(Bloomberg) -- Citigroup Inc.'s wealth arm has stopped accepting securities of Gautam Adani's group of firms as collateral for margin loans as banks ramp up scrutiny of the Indian tycoon's finances following allegations of fraud by short seller Hindenburg Research.
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The US lender's move to restrict lending comes after a similar change at Credit Suisse Group AG, as Adani's beleaguered empire becomes further engulfed in crisis.
"In recent days, we have seen a dramatic price drop of Adani issued securities," Citigroup said in an internal memo seen by Bloomberg News. "Stock and bond prices have plummeted following the negative news around the group's financial health."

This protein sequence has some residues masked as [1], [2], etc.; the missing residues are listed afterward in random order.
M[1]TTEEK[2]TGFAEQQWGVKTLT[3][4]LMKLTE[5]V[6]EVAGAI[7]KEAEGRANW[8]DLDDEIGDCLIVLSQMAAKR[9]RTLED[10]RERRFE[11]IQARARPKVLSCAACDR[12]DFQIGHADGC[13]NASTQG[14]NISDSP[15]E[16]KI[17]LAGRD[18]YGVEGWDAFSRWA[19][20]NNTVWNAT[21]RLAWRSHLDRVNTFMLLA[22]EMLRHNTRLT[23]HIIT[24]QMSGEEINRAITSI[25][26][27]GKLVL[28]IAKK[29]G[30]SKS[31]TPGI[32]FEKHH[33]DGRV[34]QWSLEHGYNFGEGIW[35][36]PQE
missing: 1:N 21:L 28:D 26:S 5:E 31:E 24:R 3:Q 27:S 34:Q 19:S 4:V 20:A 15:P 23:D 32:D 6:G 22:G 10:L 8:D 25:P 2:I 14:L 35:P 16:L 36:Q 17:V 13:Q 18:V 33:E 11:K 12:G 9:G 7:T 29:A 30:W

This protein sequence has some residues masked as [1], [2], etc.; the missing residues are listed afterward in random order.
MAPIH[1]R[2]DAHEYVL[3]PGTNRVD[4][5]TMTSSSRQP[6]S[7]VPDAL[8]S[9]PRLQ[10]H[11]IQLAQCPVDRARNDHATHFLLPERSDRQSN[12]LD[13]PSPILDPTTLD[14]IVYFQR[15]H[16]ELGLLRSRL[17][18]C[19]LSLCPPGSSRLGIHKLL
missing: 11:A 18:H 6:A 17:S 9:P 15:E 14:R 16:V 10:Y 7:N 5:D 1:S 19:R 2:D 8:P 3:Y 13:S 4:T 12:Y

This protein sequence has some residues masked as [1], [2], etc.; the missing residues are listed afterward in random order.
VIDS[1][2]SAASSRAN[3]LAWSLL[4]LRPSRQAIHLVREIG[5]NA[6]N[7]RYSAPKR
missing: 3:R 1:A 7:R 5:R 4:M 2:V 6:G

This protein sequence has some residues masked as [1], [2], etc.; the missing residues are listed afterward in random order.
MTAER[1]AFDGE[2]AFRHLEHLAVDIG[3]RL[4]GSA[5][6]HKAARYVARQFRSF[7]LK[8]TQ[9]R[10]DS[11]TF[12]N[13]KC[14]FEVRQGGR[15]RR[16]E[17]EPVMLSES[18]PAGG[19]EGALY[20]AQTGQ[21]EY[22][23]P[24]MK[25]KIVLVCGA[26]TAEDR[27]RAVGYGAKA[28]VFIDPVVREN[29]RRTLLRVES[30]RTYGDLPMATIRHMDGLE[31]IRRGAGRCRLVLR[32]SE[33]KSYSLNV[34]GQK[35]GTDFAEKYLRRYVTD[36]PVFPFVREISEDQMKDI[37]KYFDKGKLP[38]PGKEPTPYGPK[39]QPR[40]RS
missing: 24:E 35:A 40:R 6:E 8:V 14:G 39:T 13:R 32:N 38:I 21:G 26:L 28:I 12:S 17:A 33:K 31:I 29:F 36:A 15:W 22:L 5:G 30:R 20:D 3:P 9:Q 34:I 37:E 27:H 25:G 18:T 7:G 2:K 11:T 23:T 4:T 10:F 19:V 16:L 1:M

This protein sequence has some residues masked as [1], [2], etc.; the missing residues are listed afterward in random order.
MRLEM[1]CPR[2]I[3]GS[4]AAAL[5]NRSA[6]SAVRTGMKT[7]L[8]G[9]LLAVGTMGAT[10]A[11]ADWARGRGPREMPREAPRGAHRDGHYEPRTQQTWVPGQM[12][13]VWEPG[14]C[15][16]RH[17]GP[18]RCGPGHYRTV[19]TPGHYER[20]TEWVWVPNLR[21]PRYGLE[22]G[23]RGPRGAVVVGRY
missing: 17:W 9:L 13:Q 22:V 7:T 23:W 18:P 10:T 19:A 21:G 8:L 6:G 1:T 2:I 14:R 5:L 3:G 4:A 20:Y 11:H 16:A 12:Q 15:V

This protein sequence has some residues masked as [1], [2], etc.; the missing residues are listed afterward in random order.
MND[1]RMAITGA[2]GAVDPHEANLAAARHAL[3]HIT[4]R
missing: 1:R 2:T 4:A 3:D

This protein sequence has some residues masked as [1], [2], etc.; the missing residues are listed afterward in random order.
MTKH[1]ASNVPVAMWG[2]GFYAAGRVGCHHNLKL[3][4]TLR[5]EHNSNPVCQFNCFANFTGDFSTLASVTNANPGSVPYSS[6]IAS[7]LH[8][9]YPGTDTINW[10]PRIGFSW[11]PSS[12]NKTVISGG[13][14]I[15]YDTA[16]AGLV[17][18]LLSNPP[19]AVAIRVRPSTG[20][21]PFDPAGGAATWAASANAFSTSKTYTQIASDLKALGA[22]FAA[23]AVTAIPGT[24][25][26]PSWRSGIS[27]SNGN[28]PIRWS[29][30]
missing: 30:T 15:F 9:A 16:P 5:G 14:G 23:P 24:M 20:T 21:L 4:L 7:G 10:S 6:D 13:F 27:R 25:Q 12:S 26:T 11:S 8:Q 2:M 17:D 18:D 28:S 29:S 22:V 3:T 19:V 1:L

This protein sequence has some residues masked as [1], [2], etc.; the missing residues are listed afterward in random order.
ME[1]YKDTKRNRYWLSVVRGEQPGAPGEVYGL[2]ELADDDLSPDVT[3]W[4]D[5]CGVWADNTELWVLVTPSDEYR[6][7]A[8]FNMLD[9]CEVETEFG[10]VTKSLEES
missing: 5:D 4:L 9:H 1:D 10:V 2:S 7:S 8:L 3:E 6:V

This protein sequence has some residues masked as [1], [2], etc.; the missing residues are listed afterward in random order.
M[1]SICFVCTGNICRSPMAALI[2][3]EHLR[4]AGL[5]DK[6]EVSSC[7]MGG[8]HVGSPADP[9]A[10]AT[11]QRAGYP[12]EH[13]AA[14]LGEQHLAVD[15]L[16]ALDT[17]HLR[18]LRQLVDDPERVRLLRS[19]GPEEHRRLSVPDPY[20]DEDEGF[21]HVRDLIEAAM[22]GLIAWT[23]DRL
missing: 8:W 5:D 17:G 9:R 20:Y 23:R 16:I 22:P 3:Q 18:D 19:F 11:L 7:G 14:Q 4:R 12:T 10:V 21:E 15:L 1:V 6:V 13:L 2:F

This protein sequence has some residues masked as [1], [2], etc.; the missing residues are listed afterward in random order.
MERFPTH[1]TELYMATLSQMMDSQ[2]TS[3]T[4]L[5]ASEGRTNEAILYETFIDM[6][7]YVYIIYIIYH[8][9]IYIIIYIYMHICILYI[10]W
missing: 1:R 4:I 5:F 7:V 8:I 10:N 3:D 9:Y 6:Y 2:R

The bank said in the memo it has decided to remove lending value "to all Adani issued securities with immediate effect." Based on its estimates, the impact of this decision to its margin lending portfolio is limited, it said.
A spokesman for Citigroup declined to comment.
Bonds of the Indian billionaire's flagship firm plunged to distressed levels in US trading, and the company abruptly pulled a record domestic stock offering after shares in the Adani group suffered a $92 billion crash.
When a private bank cuts lending value to zero, clients typically have to top up with cash or another form of collateral and if they fail to do so, their securities can be liquidated.
At Credit Suisse, the Swiss lender's private banking arm has assigned a zero lending value for notes sold by Adani Ports and Special Economic Zone, Adani Green Energy and Adani Electricity Mumbai Ltd., according to people familiar with the matter, who asked not to be identified discussing private information.
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